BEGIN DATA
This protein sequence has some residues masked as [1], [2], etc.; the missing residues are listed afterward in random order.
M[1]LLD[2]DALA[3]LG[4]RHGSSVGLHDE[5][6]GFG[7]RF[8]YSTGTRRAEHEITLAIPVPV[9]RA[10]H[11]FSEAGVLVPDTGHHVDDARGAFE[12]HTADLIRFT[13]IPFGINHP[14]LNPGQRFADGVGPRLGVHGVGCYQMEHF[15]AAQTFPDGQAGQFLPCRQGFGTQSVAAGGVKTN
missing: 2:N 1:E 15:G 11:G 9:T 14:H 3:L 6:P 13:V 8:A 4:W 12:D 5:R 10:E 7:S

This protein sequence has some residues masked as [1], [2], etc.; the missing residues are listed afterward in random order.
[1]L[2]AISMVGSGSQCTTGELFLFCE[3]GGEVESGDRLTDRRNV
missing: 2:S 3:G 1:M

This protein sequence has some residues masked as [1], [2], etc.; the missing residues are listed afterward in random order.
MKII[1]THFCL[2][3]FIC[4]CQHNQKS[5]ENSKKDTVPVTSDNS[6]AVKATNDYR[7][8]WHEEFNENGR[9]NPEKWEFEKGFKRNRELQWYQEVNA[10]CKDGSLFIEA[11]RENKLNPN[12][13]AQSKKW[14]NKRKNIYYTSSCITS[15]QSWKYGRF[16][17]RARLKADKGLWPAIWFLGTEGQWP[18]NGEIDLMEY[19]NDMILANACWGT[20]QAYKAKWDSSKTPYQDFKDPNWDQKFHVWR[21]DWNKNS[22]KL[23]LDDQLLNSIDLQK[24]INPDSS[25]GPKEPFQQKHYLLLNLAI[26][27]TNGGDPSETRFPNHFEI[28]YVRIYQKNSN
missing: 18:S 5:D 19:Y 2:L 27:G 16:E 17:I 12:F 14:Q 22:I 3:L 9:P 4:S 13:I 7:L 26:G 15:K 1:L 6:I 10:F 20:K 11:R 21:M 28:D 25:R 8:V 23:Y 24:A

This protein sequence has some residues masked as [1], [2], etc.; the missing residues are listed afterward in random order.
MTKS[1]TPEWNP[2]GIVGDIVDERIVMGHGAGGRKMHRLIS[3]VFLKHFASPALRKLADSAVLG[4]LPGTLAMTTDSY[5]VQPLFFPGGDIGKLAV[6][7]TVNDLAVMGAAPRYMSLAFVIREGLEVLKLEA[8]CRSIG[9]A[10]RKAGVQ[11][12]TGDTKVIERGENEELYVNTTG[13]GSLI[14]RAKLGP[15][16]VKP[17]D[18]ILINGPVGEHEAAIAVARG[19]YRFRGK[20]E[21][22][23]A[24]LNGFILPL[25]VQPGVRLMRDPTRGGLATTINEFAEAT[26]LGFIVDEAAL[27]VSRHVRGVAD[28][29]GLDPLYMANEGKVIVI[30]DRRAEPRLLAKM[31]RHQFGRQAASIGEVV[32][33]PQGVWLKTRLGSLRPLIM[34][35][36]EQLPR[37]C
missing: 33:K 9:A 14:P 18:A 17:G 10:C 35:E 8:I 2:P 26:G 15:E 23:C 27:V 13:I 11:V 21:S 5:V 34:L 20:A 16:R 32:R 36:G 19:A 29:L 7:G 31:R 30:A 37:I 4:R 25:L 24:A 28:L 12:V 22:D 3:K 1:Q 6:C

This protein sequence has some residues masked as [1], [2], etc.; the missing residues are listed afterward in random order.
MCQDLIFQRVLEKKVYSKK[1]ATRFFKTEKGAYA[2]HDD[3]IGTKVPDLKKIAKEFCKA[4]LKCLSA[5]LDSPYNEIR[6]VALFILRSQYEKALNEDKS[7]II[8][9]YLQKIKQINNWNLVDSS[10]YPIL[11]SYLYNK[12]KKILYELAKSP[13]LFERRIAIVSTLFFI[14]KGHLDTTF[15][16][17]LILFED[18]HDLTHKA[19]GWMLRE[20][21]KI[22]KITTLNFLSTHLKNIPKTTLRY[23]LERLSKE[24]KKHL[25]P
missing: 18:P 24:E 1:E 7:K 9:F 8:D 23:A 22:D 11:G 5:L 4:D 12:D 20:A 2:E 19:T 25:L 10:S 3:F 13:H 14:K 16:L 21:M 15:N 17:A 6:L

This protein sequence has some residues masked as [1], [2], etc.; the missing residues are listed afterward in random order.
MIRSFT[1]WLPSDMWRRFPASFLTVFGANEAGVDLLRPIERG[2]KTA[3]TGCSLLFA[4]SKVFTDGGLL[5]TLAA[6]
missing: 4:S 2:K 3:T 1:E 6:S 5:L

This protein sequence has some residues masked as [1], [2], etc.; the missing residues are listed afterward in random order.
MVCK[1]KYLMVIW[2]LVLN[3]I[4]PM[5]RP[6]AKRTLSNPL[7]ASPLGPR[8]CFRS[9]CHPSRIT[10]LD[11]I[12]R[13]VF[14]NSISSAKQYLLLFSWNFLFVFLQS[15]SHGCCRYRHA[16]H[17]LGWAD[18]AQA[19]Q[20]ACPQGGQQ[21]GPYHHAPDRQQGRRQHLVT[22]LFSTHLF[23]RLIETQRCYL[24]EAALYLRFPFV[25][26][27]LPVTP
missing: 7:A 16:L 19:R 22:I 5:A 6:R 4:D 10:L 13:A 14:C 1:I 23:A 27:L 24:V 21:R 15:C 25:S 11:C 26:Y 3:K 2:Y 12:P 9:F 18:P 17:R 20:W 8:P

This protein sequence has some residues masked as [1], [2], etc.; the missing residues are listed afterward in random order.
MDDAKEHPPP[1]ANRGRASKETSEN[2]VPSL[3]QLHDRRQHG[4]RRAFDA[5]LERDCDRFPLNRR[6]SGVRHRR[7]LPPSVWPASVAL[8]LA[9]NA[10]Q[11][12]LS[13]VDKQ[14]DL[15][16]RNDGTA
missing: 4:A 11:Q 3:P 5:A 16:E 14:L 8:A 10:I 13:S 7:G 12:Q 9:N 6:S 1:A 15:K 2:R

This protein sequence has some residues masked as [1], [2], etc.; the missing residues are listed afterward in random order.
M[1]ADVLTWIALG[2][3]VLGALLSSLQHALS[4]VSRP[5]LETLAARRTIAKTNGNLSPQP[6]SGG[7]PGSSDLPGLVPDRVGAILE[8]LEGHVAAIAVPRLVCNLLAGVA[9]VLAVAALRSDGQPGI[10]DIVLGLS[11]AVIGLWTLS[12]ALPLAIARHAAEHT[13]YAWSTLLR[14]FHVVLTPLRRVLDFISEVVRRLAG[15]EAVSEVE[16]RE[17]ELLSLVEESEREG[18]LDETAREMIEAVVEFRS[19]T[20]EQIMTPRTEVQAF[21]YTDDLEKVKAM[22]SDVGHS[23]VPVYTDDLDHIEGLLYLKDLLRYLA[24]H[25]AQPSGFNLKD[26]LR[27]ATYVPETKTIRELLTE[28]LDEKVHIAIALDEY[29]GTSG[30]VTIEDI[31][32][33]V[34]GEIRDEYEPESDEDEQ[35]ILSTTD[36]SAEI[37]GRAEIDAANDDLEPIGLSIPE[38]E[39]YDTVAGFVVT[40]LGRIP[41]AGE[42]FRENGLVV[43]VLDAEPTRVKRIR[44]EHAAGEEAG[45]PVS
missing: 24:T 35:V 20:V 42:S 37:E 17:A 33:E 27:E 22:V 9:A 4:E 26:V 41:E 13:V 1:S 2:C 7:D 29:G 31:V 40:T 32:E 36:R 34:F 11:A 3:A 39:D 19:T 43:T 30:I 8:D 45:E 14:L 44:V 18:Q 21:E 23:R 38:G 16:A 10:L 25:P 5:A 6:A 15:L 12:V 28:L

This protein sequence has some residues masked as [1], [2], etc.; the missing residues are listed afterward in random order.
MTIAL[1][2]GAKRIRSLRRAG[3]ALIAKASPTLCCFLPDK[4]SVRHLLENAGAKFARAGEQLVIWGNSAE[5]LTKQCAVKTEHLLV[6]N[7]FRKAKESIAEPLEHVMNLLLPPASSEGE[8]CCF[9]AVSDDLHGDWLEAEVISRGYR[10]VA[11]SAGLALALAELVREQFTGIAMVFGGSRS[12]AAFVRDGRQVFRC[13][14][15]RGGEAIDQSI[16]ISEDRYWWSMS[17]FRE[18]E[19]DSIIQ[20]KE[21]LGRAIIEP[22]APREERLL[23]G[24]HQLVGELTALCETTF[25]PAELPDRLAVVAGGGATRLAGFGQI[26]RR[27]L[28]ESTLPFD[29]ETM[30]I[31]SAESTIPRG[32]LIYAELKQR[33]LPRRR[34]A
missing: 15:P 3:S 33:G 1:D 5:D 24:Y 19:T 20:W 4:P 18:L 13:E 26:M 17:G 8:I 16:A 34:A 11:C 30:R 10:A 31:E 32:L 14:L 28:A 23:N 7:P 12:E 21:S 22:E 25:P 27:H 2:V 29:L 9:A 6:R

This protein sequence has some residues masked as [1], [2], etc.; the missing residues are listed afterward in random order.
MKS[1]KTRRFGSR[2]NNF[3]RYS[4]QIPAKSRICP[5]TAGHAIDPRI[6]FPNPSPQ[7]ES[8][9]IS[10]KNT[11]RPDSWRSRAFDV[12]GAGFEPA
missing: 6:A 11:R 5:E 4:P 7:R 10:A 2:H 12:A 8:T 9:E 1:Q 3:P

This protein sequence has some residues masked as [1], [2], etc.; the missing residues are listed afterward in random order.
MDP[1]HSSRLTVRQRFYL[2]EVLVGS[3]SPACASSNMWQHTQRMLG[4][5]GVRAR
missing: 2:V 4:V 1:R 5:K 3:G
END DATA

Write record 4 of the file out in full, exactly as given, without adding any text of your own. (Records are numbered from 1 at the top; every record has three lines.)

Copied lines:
This protein sequence has some residues masked as [1], [2], etc.; the missing residues are listed afterward in random order.
MTKS[1]TPEWNP[2]GIVGDIVDERIVMGHGAGGRKMHRLIS[3]VFLKHFASPALRKLADSAVLG[4]LPGTLAMTTDSY[5]VQPLFFPGGDIGKLAV[6][7]TVNDLAVMGAAPRYMSLAFVIREGLEVLKLEA[8]CRSIG[9]A[10]RKAGVQ[11][12]TGDTKVIERGENEELYVNTTG[13]GSLI[14]RAKLGP[15][16]VKP[17]D[18]ILINGPVGEHEAAIAVARG[19]YRFRGK[20]E[21][22][23]A[24]LNGFILPL[25]VQPGVRLMRDPTRGGLATTINEFAEAT[26]LGFIVDEAAL[27]VSRHVRGVAD[28][29]GLDPLYMANEGKVIVI[30]DRRAEPRLLAKM[31]RHQFGRQAASIGEVV[32][33]PQGVWLKTRLGSLRPLIM[34][35][36]EQLPR[37]C
missing: 33:K 9:A 14:P 18:A 17:G 10:C 35:E 8:I 2:P 26:G 15:E 23:C 27:V 13:I 11:V 21:S 5:V 34:L 20:A 16:R 32:R 36:G 19:A 29:L 7:G 31:R 30:A 37:I 4:R 25:L 24:A 28:L 12:V 22:D 3:K 1:Q 6:C